117.35

119.40

2.05

20-40

DDH-AS22-10

119.40

125.60

6.20

5-20

DDH-AS22-10

125.60

131.75

6.15

1-5

DDH-AS22-10

134.65

137.45

2.80

1-5

DDH-AS22-10

138.90

140.35

1.45

1-5

DDH-AS22-10

144.60

145.85

1.25

20-40

DDH-AS22-10

145.85

146.30

0.45

Tr

DDH-AS22-10

146.30

146.85

0.55

10-20

 

Chief Executive Officer, Ellerton Castor, said: “These results underline our reasons for tremendous excitement about the future commercial potential of the Asbury property. We are working on a significant conductor that connects the currently investigated area to the historical Asbury mine, where commercial graphite production was achieved in the past. The current program was located approximately 4.5km from the Asbury mine and the conductor anomaly serves to connect the two areas. The Company believes that this corridor contains extensive mineralization and could generate significant resource potential as we have already demonstrated from the observations in the drilling and trenching recently completed.”

 

Qualified Person

 

This press release was prepared by Steven Lauzier, P.Geo, OGQ; and by Pierre-Alexandre Pelletier, P.Geo OGQ, who are qualified persons as defined under National Instrument 43-101, and who reviewed and approved the geological information provided in this news release.

 

References

 

Dube, J., 2013. Heliborne Magnetic and TDEM Survey, Island and Asbury Properties. Prospectaire Geosurveys Inc for Focus Graphite Inc. GM 67561.

St-Pierre, S., 1988. Journeaux de Sondage, Campagne d’Automne 1988, Projet McGill. Stratmin Inc. GM 48577.

 

CANADA CARBON INC.

“Ellerton Castor”

Chief Executive Officer and Director

Contact Information

E-mail inquiries: info@canadacarbon.com 

P: (905) 407-1212

 

FORWARD LOOKING INFORMATION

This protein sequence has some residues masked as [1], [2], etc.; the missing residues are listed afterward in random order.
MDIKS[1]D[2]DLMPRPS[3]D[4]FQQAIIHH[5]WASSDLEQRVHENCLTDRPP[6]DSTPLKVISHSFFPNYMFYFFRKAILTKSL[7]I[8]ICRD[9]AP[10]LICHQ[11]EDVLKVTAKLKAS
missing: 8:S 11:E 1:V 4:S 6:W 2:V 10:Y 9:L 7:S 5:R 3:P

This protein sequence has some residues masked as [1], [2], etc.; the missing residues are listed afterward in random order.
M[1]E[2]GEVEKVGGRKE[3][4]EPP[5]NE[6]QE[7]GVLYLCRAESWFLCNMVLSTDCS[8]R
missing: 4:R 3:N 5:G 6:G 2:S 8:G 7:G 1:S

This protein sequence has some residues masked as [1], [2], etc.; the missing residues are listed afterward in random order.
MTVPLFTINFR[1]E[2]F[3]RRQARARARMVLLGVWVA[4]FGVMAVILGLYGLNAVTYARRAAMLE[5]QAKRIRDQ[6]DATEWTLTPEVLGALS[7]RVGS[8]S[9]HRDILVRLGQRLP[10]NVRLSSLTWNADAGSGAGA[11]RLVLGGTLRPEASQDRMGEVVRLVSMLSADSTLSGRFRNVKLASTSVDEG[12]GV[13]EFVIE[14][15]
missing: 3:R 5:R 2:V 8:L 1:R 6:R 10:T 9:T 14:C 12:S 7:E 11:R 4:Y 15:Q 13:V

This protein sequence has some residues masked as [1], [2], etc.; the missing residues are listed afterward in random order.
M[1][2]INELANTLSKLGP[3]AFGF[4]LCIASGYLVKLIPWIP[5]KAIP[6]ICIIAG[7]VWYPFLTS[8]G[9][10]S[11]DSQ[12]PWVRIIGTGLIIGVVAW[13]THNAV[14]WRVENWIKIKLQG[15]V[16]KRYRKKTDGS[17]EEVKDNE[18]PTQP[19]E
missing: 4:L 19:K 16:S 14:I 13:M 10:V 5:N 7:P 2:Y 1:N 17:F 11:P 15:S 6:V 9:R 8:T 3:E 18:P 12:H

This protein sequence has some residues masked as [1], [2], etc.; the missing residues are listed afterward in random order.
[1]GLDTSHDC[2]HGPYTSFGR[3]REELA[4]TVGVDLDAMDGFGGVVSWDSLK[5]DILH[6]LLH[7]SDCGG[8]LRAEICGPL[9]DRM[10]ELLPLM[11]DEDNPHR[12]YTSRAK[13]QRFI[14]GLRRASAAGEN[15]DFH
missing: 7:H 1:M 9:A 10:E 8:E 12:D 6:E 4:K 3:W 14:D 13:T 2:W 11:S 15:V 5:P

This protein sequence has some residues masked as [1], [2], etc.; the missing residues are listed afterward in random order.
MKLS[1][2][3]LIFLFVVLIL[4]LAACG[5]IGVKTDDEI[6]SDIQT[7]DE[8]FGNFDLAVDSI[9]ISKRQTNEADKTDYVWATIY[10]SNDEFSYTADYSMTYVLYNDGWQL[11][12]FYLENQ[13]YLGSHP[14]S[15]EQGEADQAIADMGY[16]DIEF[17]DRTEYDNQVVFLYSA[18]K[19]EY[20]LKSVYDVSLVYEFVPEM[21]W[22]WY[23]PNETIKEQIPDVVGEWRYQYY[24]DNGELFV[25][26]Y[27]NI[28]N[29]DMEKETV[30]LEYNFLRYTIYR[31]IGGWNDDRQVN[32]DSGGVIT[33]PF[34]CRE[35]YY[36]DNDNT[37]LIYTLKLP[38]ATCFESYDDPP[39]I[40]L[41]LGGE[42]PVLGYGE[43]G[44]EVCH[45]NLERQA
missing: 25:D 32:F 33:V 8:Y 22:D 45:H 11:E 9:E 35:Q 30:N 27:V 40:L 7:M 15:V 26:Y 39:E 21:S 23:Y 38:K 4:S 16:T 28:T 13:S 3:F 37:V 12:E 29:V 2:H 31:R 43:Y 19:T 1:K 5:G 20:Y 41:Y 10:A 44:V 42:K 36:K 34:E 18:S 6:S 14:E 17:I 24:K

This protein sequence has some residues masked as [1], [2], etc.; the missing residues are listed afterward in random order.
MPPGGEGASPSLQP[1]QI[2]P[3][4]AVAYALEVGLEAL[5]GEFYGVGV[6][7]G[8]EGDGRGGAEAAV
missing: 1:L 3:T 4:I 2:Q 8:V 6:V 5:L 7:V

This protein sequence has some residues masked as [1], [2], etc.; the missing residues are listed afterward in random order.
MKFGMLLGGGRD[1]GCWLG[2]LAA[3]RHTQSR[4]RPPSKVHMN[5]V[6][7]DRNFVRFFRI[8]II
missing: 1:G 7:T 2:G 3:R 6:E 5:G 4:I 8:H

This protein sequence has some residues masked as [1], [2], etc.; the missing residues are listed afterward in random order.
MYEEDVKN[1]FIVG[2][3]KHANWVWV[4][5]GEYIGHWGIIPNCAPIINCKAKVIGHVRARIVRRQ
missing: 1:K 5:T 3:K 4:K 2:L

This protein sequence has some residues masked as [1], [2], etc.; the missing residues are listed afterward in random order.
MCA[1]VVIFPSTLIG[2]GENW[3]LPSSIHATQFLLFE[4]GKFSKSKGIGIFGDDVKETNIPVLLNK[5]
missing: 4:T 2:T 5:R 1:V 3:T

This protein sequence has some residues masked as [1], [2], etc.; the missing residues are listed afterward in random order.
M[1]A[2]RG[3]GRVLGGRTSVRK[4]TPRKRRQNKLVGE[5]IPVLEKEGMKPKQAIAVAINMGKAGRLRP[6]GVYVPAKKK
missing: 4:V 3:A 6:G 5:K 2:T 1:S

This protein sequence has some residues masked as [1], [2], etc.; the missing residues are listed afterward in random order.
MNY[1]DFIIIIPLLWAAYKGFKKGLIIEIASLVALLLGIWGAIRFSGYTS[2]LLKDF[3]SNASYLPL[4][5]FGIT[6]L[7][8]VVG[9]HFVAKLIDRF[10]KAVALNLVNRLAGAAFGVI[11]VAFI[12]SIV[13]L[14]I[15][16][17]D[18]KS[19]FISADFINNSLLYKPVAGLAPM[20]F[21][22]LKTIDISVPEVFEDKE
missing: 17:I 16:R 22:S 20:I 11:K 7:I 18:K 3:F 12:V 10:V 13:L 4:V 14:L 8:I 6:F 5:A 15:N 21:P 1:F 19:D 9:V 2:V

This press release contains statements that constitute “forward-looking information” (“forward-looking information”) within the meaning of the applicable Canadian securities legislation. All statements, other than statements of historical fact, are forward-looking information and are based on expectations, estimates and projections as at the date of this press release. Any statement that discusses predictions, expectations, beliefs, plans, projections, objectives, assumptions, future events or performance (often but not always using phrases such as “expects”, or “does not expect”, “is expected”, “anticipates” or “does not anticipate”, “plans”, “budget”, “scheduled”, “forecasts”, “estimates”, “believes” or “intends” or variations of such  words and phrases or stating that certain actions, events or results “may” or “could”, “would”, “might” or “will” be taken to occur or be achieved) are not statements of historical fact and may be forward-looking information. Forward-looking information in this press release includes statements regarding the development of the Company’s Miller deposit and financing thereof, the entering of the joint venture with Irondequoit Offering, future production from the Company’s Miller deposit, sales agreements and other matters related thereto. In disclosing the forward-looking information contained in this press release, the Company has made certain assumptions. Although the Company believes that the expectations reflected in such forward-looking information are reasonable, it can give no assurance that the expectations of any forward-looking information will prove to be correct. Known and unknown risks, uncertainties, and other factors which may cause the actual results and future events to differ materially from those expressed or implied by such forward-looking information. Such factors include but are not limited to: compliance with extensive government regulations; financial abilities; the ability to develop the Miller deposit; domestic and foreign laws and regulations adversely affecting the Company’s business and results of operations; the impact of COVID-19; and general business, economic, competitive, political, and social uncertainties. Accordingly, readers should not place undue reliance on the forward-looking information contained in this press release. Except as required by law, the Company disclaims any intention and assumes no obligation to update or revise any forward-looking information to reflect actual results, whether as a result of new information, future events, changes in assumptions, changes in factors affecting such forward-looking information or otherwise.